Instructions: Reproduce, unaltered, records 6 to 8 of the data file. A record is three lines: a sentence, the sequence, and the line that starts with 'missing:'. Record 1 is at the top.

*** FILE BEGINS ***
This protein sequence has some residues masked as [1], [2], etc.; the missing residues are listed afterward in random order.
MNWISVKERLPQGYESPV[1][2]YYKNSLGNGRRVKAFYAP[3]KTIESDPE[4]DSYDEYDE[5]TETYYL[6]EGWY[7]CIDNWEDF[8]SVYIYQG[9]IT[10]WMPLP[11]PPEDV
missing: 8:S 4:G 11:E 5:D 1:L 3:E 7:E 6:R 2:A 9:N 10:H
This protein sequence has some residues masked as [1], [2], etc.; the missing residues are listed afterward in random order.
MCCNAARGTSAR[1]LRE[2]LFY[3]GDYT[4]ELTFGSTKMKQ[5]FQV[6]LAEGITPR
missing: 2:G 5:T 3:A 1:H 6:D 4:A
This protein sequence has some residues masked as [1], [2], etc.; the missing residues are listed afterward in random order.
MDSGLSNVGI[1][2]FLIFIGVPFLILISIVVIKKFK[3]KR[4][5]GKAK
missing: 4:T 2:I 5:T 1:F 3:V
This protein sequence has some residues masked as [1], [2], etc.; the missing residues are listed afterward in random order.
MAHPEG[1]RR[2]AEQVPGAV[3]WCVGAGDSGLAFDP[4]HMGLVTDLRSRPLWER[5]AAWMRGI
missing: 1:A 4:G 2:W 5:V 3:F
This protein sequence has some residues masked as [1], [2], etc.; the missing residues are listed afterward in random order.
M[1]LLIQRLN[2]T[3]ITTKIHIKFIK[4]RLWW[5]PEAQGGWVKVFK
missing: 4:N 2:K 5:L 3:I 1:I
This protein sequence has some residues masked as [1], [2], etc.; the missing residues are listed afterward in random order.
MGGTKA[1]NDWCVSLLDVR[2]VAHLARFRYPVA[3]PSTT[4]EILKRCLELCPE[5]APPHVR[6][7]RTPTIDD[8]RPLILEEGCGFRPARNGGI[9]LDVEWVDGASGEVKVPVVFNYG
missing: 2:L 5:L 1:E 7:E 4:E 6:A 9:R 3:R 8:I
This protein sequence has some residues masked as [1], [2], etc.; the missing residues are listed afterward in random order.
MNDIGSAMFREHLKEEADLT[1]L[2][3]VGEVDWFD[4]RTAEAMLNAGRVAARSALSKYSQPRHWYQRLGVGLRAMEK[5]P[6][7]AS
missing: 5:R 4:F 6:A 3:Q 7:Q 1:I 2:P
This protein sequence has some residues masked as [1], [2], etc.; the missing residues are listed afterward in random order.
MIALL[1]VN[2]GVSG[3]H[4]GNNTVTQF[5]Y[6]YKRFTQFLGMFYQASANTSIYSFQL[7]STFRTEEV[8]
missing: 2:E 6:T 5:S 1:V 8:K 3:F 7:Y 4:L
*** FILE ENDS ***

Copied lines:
This protein sequence has some residues masked as [1], [2], etc.; the missing residues are listed afterward in random order.
MGGTKA[1]NDWCVSLLDVR[2]VAHLARFRYPVA[3]PSTT[4]EILKRCLELCPE[5]APPHVR[6][7]RTPTIDD[8]RPLILEEGCGFRPARNGGI[9]LDVEWVDGASGEVKVPVVFNYG
missing: 2:L 5:L 1:E 7:E 4:E 6:A 9:R 3:R 8:I
This protein sequence has some residues masked as [1], [2], etc.; the missing residues are listed afterward in random order.
MNDIGSAMFREHLKEEADLT[1]L[2][3]VGEVDWFD[4]RTAEAMLNAGRVAARSALSKYSQPRHWYQRLGVGLRAMEK[5]P[6][7]AS
missing: 5:R 4:F 6:A 3:Q 7:Q 1:I 2:P
This protein sequence has some residues masked as [1], [2], etc.; the missing residues are listed afterward in random order.
MIALL[1]VN[2]GVSG[3]H[4]GNNTVTQF[5]Y[6]YKRFTQFLGMFYQASANTSIYSFQL[7]STFRTEEV[8]
missing: 2:E 6:T 5:S 1:V 8:K 3:F 7:Y 4:L